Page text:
The trial for Roger Stone in connection with numerous charges from Special Counsel Robert Mueller's investigation has been set for Nov. 5, as the former Trump adviser avoided being sent to prison early over potential violations of his gag order.
Judge Amy Berman Jackson, at a hearing Thursday in Washington, D.C., set Stone’s trial for the fall, while scheduling a status hearing for April 30. There was speculation prior to Stone’s court appearance that Jackson could send him to prison before trial, but he was spared that fate for the time being.
Stone already clashed with the same judge last month over an Instagram post showing what appeared to be crosshairs by a picture of Jackson. Stone apologized, but the judge tightened his gag order in response.
"I have serious doubts about whether you learned anything at all," Jackson said last month. "From this moment on, the defendant may not speak publicly about this case -- period. No statements about the case on TV, radio, print reporters, or Internet. No posts on social media. [You] may not comment on the case through surrogates."
Yet he ran into trouble again for not telling the judge about the publication of an updated version of his book, "The Myth of Russian Collusion."
Prosecutor Jeannie Rhee argued in court Thursday that Stone may have violated the gag order with the release.
"The defendant, as well as one member of the defense team, had communications with a publisher where the publisher disclosed that 14,000 of the books had been shipped," said Rhee, adding that the discussion happened after Jackson's gag order.
Meanwhile, Mueller's office said they have given Stone's defense team nine terabytes of discovery materials.
Remarking on the sheer scope of that material, Stone defense attorney Robert Buschel said if one piled it all up, it would be as high "as the Washington Monument, twice" -- while asking for more time to cull through the data for pertinent information to mount a defense.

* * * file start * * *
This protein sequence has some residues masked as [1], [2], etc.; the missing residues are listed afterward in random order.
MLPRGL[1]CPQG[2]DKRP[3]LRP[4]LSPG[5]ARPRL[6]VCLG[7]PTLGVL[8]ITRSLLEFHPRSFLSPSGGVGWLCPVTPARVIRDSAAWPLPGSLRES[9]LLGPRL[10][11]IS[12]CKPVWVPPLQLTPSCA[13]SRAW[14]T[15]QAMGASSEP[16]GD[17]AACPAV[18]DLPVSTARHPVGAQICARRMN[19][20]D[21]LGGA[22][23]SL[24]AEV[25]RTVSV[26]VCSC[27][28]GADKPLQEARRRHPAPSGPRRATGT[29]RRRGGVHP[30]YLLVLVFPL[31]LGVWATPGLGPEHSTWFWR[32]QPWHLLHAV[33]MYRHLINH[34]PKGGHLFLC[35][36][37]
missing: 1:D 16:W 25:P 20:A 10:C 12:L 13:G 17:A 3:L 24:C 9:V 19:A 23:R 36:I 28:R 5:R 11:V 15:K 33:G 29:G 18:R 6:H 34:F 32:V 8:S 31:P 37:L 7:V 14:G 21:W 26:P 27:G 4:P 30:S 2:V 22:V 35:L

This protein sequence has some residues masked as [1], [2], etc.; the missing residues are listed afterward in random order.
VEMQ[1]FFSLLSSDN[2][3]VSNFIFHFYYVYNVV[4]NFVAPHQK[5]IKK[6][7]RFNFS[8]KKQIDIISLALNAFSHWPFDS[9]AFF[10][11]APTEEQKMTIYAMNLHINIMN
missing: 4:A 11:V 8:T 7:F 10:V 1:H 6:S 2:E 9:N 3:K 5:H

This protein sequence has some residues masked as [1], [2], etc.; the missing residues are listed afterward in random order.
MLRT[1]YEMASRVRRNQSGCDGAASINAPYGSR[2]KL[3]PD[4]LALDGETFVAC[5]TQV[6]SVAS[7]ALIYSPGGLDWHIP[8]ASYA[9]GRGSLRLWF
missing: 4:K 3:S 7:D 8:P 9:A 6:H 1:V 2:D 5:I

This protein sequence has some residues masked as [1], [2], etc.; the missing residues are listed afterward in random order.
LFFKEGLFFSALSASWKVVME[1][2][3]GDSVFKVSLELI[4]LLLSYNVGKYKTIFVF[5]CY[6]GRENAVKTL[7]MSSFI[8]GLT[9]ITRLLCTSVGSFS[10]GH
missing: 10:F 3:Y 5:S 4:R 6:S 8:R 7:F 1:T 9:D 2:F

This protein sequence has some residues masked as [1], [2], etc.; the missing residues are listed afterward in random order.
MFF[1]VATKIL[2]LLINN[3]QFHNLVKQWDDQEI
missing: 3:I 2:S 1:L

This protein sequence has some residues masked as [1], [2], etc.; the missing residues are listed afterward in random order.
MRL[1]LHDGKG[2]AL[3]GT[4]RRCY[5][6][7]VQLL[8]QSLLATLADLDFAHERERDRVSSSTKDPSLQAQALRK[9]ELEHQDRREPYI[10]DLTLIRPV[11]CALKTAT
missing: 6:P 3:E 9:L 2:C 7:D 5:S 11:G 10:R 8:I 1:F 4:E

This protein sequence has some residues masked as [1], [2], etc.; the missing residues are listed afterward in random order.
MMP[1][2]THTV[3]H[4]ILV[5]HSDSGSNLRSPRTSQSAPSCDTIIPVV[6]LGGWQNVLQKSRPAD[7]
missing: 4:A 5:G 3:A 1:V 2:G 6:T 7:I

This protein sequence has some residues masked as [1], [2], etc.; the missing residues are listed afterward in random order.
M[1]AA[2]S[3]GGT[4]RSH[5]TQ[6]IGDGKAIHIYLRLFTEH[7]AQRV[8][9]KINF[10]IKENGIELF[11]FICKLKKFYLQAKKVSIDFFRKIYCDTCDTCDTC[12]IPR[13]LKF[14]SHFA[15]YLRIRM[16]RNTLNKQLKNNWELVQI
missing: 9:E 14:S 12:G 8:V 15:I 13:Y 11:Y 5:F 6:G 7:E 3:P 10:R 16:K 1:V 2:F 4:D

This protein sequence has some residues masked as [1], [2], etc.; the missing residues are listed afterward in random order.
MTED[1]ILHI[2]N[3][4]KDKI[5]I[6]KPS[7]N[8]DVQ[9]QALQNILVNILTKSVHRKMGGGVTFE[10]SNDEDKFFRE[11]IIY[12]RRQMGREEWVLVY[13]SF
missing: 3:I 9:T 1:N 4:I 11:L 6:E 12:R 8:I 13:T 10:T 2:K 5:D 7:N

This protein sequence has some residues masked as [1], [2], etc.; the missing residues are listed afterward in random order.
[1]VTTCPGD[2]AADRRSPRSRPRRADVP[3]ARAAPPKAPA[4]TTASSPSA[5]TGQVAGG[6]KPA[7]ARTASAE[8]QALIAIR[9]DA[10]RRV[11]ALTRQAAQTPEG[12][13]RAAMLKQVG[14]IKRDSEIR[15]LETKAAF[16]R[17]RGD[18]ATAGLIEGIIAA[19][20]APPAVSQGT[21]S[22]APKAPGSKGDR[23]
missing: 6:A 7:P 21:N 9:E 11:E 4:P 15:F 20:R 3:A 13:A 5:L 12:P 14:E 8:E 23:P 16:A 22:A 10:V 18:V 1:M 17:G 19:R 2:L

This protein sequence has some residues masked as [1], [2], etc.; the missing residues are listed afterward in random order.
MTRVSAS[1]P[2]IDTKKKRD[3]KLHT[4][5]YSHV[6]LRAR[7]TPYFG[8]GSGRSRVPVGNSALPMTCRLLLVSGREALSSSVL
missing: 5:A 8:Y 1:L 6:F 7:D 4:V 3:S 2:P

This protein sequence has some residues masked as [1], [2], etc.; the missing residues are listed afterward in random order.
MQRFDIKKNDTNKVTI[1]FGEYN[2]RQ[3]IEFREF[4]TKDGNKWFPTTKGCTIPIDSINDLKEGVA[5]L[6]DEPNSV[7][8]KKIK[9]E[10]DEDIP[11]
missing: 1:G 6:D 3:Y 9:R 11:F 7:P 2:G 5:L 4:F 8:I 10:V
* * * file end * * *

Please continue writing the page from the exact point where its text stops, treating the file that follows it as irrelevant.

Jackson said she would give them time to go through the data and settled on Nov. 5 as the start date for his trial.
Stone, in January, pleaded not guilty to obstruction of justice, witness tampering and making false statements to Congress after being indicted as part of Mueller’s probe. The indictment alleged that Stone worked to obstruct the House Intelligence Committee’s investigation into Russian interference in the 2016 election by making false statements to the committee, denying he had any records sought by the panel and persuading a witness to provide false testimony.
The indictment did not charge Stone with conspiring with WikiLeaks, or with Russian officers. Instead, it alleges he made false statements about his interactions related to WikiLeaks.
Stone served as an adviser to Trump for years before Trump ran for president. He left Trump’s campaign in August 2015, but maintained regular contact with and publicly supported the Trump campaign throughout the 2016 presidential election.
Meanwhile, on Wednesday, Jackson nearly doubled former Trump campaign chairman Paul Manafort’s sentence, first handed down by Judge T.S. Ellis in Virginia federal court last week.
Jackson handed down a sentence of 73 months in connection with Manafort’s guilty plea related to foreign lobbying and witness tampering. But Jackson ordered that a portion of the sentence would be served concurrently with the 47-month sentence given out by Ellis—meaning Manafort has 81 months left to serve behind bars. Manafort was credited with nine months time served.
Fox News’ Jake Gibson, Adam Shaw and The Associated Press contributed to this report.